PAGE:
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The Impact Of Efcc And Icpc On Public Sector Accountability

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This research work titled “the impact of EFCC and ICPC on Public sector accountability”. Found out The impact of EFCC and ICPC on public sector accountability. Determined How EFCC and ICPC has helped in eradicating fraud and other irregularities in public sector. Identify the root cause of corruption in Nigerian public sector. Identified the role of EFCC and ICPC as aid to accountability in the public sector. Data for the study was sourced from two main sources which include Primary and Secondary sources of data collection. Primary data: Questionnaires and oral interviews were used to collect information from the respondents. Secondary data : Journals, magazine and other relevant materials relating to the area of my investigation will be review. Extensive literature review was carried out on direct literature and indirect literature on books, journals and past works. The research instrument used in this study includes oral interview and questionnaire.  The questionnaire is structural as to contain both close and open ended question. Simple tables, pie-charts and percentages was used in treatment of data. The researcher found out that The establishment of EFCC and ICPC in Nigeria has helped to a great extent in combating economic and financial crime in Nigeria. And also That the efforts of the government in fighting economic and financial crimes have not been very effective because of the fraudulent practices of top Government officials. Based on the findings the researcher recommends that there is need for both EFCC and ICPC to develop the Political will to prosecute corrupt people no matter how highly placed. The modus operandi of both EFCC and ICPC should change. They make a lot of noise instead of investigation. EFCC use to fight corruption on pages of newspapers and television.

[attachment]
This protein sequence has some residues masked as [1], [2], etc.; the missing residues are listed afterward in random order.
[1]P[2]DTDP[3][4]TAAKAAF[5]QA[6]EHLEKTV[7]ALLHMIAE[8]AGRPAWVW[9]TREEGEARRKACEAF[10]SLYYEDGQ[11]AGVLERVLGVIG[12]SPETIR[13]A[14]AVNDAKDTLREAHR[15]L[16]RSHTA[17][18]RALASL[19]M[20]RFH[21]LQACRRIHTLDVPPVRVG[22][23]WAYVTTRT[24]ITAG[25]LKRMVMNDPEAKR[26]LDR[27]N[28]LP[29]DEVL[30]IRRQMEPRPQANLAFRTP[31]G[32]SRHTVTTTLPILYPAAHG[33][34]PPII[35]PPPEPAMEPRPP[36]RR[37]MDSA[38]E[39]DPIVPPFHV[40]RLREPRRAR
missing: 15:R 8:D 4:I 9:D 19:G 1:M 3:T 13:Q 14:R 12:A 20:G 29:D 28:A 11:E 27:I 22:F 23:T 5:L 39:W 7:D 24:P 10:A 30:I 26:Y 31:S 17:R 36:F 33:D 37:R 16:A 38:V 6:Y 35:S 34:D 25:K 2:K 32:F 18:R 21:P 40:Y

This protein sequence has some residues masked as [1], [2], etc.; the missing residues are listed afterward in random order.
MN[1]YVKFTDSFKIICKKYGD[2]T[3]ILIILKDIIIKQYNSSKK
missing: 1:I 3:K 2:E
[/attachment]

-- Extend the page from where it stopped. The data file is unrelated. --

Title page                                                                                         i

Approval/certification page                                                      ii

Dedication                                                                               iii

Acknowledgement                                                                    iv

Abstract                                                                                   vi

Table of content                                                                       vii



1.1      Background of the study                                                  1

1.2      Statement of problem                                                      3

1.3      Objective of the study                                                      7

1.4      Research questions                                                          7

1.5      Significance of the study                                                  8

1.6      Scopes of the study                                                          8

1.7      Limitations of the study                                                   9

1.8      Definition of Terms                                                          10



2.1      Bureaucratic and Systemic Impediments

to Public Accountability in Nigeria anti-corruption

agency                                                                             12

2.2      Administrative Reform, Good Governance

and Public Accountability                                                14

2.3 Public Accountability and Corruption Control in Nigeria   17

2.4 Corruption Eradication in Nigeria: An Appraisal                        22

2.5 Causes of Corruption in Nigeria                                         27

2.6 The Changing Character of Corruption and

Corrupting Influences                                                      29

2.7 State Power and Elite Solidarity: Corruption as a

      Game of Economic                                                             33

2.8 The Dilemma of Public Accountability: The Redemptive

      Attempts and Pitfalls                                                         36

2.9 The Role of EFCC And ICPC In Combating Political

      Corruption                                                                         48